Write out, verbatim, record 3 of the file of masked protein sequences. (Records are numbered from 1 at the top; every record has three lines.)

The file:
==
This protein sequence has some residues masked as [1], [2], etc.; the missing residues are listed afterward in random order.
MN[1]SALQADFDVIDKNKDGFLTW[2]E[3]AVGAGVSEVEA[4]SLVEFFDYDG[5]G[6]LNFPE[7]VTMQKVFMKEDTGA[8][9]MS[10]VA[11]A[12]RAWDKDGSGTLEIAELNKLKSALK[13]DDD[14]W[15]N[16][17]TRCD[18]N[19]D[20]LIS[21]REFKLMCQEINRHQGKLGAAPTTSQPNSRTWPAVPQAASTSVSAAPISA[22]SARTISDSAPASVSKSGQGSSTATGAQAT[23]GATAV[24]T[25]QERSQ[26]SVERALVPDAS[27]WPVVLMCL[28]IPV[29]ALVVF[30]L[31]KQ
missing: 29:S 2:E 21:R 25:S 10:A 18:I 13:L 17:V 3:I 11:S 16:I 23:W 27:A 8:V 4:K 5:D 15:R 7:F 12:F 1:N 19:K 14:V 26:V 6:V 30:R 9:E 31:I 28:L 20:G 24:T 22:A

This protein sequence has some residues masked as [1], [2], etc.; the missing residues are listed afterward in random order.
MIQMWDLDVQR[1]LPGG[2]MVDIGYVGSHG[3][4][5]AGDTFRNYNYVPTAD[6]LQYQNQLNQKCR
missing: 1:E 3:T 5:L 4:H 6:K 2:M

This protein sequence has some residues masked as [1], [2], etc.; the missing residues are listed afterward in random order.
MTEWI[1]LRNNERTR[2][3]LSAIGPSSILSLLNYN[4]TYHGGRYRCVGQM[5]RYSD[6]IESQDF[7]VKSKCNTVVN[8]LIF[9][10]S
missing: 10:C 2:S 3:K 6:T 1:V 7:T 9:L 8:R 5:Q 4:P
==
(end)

This protein sequence has some residues masked as [1], [2], etc.; the missing residues are listed afterward in random order.
MTEWI[1]LRNNERTR[2][3]LSAIGPSSILSLLNYN[4]TYHGGRYRCVGQM[5]RYSD[6]IESQDF[7]VKSKCNTVVN[8]LIF[9][10]S
missing: 10:C 2:S 3:K 6:T 1:V 7:T 9:L 8:R 5:Q 4:P